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10 Rules of Psychological POWER

by bottlez
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Today we are going to learn about the 10 rules of psychological power. Now, let’s begin 

1. Personal Commitment

If you want to influence other people and impact social situations, you need to first work on your relationship with yourself. Because every ounce of psychological power you have… comes from inside you. If you don’t believe you have power, you will not influence the lives of others. But if you can cultivate a strong sense of self… you can project the kind of power that other people listen to and respect. Often, your personal power begins with a choice. 

Will you take responsibility for your actions, good or bad? Success or failure? Unless you’re willing to stand behind everything you do and say, you will be dismissed. You will be lumped into the vast majority of people who talk and act, not to represent their individual selves, but to meet expectations, gain popularity, and satisfy social norms. If you want to gain power, commit to your decisions. Empower your individuality. Show others that you aren’t afraid to take risks and make mistakes. Because commitment and responsibility generate a kind of power other people will always respect. 

2. Power People

Who do you spend most of your time with? Think about your closest friends, partners, and mentors. All of these people influence your thoughts, goals, and lifestyle. For example, if your closest friend maintains a slew of unhealthy habits, you’re more likely to develop a similar routine. But the same thing is true for inspiring, high-performing people. If you spend time with a friend who is ambitious and motivated, their go-getting spirit will positively impact your life. 

You need to choose the right people to surround you day after day. Their influence is critical for your confidence, motivation, and self-esteem. In fact, you unconsciously gain psychological power by simply spending time with more ambitious people. So, take a hard look at your social circle. How do they view their lives and careers? What are their attitudes toward the future? Are they motivated and hard-working? If the answer is no, it may be time to meet new, more powerful people — people who lift you up instead of bringing you down. Because a strong social circle is necessary to not only find success but build influence and psychological power.

You need people who you respect and who respect. People who want the best for you, just like you want the best for them. Of course, distancing yourself from less-motivating people can be hard. It’s not always easy to walk away from long-standing friendships or partnerships. But your relationships will affect the rest of your life. If the person you hang around doesn’t share your aspirations, the two of you may be moving in different directions. 

So, find your power people. Build a strong circle of respect and influence. Once you’ve found your circle, collaborate, network, and raise each other up. Because a powerful group will accomplish more than one powerful person ever could.

3. Project Confidence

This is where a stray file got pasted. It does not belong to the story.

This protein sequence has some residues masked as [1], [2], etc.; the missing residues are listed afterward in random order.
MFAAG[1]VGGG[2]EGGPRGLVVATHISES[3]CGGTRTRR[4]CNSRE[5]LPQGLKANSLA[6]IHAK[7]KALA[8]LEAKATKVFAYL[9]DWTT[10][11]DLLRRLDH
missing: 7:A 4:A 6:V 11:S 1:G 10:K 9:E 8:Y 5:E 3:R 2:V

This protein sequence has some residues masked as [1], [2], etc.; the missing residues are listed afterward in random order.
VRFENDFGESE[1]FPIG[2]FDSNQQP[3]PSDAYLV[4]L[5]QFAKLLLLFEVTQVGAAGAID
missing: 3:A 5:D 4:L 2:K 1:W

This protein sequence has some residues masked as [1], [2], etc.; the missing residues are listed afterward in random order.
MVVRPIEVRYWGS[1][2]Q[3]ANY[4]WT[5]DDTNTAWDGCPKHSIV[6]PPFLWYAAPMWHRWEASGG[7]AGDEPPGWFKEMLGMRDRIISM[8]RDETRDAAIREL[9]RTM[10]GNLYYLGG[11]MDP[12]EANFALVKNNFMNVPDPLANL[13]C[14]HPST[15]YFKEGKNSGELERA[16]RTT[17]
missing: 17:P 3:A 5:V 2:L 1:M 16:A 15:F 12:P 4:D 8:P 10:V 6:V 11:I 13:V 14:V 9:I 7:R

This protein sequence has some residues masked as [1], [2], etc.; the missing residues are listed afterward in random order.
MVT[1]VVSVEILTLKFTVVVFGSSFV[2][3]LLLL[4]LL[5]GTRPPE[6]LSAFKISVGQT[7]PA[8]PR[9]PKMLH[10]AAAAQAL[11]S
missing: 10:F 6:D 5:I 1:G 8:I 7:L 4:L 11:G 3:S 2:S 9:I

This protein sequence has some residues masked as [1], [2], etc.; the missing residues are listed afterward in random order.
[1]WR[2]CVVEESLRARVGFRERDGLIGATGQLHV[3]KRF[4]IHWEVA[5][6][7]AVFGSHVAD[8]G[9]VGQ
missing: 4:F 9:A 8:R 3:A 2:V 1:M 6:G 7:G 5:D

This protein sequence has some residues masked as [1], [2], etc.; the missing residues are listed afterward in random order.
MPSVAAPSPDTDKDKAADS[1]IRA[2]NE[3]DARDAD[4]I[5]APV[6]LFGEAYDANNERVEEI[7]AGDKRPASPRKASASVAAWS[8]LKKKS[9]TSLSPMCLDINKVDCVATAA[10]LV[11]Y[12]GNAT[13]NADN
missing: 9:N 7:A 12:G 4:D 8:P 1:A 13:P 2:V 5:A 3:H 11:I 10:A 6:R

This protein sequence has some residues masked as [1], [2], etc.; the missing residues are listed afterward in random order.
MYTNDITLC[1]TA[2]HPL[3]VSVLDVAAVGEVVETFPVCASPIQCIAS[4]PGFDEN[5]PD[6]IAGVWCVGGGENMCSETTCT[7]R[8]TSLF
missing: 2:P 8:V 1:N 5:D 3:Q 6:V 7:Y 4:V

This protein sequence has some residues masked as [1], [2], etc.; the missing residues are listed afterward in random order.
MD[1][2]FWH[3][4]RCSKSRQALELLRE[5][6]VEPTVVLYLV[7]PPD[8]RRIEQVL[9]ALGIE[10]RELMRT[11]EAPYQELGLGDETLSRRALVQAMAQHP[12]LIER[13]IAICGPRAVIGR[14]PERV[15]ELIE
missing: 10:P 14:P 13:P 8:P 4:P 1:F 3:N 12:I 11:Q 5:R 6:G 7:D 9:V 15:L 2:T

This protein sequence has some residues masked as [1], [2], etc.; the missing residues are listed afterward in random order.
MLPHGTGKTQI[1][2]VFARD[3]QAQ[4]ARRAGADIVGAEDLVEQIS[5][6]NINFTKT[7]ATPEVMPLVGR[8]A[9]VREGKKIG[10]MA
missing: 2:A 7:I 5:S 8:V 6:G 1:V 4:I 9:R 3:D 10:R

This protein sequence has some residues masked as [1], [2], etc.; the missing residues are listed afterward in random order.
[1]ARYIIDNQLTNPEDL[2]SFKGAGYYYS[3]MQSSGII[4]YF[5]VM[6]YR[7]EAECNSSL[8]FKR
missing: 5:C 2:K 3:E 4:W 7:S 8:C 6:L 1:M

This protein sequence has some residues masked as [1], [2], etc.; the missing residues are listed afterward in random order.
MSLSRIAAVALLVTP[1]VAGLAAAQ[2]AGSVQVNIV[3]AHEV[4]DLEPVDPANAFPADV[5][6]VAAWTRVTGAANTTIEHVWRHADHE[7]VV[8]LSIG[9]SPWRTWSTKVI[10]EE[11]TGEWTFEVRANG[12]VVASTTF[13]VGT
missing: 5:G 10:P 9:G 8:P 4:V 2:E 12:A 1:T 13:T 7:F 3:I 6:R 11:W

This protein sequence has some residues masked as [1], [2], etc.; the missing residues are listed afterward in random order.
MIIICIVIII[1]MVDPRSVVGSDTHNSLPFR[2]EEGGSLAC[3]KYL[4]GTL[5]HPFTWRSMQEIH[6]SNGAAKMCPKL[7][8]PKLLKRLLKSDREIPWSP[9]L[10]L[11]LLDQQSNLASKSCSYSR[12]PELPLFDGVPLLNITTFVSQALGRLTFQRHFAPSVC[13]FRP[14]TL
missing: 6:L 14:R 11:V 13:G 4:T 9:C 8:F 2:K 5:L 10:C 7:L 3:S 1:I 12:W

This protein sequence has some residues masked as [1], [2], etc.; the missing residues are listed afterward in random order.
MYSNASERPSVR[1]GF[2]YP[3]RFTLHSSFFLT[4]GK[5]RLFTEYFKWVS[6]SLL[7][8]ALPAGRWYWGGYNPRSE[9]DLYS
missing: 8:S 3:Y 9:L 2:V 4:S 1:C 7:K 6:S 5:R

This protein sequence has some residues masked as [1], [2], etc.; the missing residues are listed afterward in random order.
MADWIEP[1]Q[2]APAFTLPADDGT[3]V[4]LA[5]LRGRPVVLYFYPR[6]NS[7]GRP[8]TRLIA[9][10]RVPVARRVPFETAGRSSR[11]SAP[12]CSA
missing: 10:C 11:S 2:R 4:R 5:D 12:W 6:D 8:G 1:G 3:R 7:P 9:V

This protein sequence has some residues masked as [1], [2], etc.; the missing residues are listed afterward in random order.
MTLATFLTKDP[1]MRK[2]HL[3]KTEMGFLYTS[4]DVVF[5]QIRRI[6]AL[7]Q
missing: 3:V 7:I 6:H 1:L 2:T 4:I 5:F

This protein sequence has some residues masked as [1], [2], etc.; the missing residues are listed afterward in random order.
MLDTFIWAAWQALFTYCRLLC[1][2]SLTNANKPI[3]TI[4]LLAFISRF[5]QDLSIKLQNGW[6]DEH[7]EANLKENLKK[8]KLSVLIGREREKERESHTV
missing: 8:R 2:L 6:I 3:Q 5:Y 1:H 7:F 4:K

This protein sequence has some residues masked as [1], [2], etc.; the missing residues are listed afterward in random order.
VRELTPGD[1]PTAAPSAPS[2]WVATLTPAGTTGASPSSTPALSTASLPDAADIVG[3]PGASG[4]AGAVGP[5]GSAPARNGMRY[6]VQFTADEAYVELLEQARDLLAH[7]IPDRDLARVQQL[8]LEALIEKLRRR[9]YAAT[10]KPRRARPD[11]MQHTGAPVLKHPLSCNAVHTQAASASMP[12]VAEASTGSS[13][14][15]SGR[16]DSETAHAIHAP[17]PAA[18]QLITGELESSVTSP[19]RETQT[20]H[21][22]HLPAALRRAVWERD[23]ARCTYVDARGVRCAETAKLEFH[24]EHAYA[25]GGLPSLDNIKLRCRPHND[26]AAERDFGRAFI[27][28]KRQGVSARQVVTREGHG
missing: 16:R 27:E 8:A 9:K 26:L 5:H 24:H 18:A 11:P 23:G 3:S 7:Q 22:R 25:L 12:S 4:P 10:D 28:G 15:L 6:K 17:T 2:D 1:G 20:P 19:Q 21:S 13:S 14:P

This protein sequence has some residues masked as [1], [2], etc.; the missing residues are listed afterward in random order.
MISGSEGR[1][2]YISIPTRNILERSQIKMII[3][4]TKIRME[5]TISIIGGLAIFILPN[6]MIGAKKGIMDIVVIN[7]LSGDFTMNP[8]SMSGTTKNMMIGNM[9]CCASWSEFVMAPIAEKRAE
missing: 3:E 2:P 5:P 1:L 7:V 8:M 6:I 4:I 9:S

Without confidence, no one is going to trust the things you say or respect the things you do. Because leadership requires self-assurance and self-belief. Even if you don’t have all the answers, you need to trust in your judgement and your instincts. You need to believe you’re doing your best in every situation; otherwise, your power will crumble. Because people can tell when you aren’t sure of yourself.

When you’re overwhelmed by insecurities, people begin looking to other people for leadership. That’s why the third rule of psychological power is this: project confidence everywhere you go. Be sure of yourself. Make the best decisions you can, and trust that those decisions will take you in a positive direction. Now, I’m not saying you need to have all the answers. In some situations, you may be running in the dark. But even when you’re unsure, prove to the people around you that you believe in your ability to figure things out. That confidence will inspire others to take your side, even if you have no idea what you’re doing.

4. Mental Fitness

Psychological power hinges on something called mental fitness. Mental fitness is your brain’s ability to manage itself. For example, someone with strong mental fitness can overcome and cope with negative emotions. That way, those emotions do not negatively impact their lives or reputations. So, how do you build mental fitness?

Building mental fitness is a lot like building physical fitness. It takes continuous practice and effort to maintain a positive relationship with your habits, emotions, and psychological well-being. But if you want to gain psychological power, you need to keep your head in order and your emotions in check. Because your strong mindset is the foundation on which you build power, influence, and social success. 

5. Courageous Demands

Are you a people-pleaser? Are you afraid to say no? People-pleasers struggle to stand up for their goals, needs, and aspirations. When someone asks for a favour, they compromise their needs to cater to the needs of others. In some cases, this is charitable and kind, but people-pleasers give to others, not because they’re altruistic, but because they’re afraid to say no.